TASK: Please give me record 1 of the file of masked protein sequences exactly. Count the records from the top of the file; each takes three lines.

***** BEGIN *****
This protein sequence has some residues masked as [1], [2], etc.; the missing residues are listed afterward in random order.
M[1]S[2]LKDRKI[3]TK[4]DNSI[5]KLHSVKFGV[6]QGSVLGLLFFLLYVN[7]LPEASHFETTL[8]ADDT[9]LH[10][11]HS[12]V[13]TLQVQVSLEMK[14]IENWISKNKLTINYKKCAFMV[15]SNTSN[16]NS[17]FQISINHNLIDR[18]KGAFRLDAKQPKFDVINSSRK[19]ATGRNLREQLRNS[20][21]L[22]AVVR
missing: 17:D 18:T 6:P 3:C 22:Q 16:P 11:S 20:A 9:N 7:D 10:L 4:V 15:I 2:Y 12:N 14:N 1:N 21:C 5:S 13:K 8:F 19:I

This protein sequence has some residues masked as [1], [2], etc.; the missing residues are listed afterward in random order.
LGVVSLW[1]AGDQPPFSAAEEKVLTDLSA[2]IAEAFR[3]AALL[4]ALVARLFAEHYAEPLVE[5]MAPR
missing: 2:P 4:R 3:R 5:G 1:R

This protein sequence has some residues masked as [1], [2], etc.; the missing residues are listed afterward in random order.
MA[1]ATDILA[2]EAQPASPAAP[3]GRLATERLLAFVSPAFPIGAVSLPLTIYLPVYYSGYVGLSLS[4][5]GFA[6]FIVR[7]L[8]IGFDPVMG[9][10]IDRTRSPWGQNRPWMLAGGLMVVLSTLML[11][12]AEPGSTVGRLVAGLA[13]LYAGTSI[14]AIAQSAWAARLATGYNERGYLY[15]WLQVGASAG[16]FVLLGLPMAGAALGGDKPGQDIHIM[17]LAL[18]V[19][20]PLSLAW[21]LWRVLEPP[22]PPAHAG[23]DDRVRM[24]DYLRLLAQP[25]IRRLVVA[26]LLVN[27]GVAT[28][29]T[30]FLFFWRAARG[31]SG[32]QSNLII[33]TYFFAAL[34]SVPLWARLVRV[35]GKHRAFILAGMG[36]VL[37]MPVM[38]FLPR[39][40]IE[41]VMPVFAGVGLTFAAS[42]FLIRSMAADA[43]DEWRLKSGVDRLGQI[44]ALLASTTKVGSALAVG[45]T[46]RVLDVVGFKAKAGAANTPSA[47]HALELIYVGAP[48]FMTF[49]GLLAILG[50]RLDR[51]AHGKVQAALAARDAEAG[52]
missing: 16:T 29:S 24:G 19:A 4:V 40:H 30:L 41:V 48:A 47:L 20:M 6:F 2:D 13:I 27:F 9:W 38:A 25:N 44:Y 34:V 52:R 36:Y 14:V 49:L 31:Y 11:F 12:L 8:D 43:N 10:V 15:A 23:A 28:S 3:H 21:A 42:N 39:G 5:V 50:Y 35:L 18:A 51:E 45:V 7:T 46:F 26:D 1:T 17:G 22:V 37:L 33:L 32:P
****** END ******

This protein sequence has some residues masked as [1], [2], etc.; the missing residues are listed afterward in random order.
M[1]S[2]LKDRKI[3]TK[4]DNSI[5]KLHSVKFGV[6]QGSVLGLLFFLLYVN[7]LPEASHFETTL[8]ADDT[9]LH[10][11]HS[12]V[13]TLQVQVSLEMK[14]IENWISKNKLTINYKKCAFMV[15]SNTSN[16]NS[17]FQISINHNLIDR[18]KGAFRLDAKQPKFDVINSSRK[19]ATGRNLREQLRNS[20][21]L[22]AVVR
missing: 17:D 18:T 6:P 3:C 22:Q 16:P 11:S 20:A 9:N 7:D 10:L 4:V 15:I 2:Y 12:N 14:N 1:N 21:C 5:S 13:K 8:F 19:I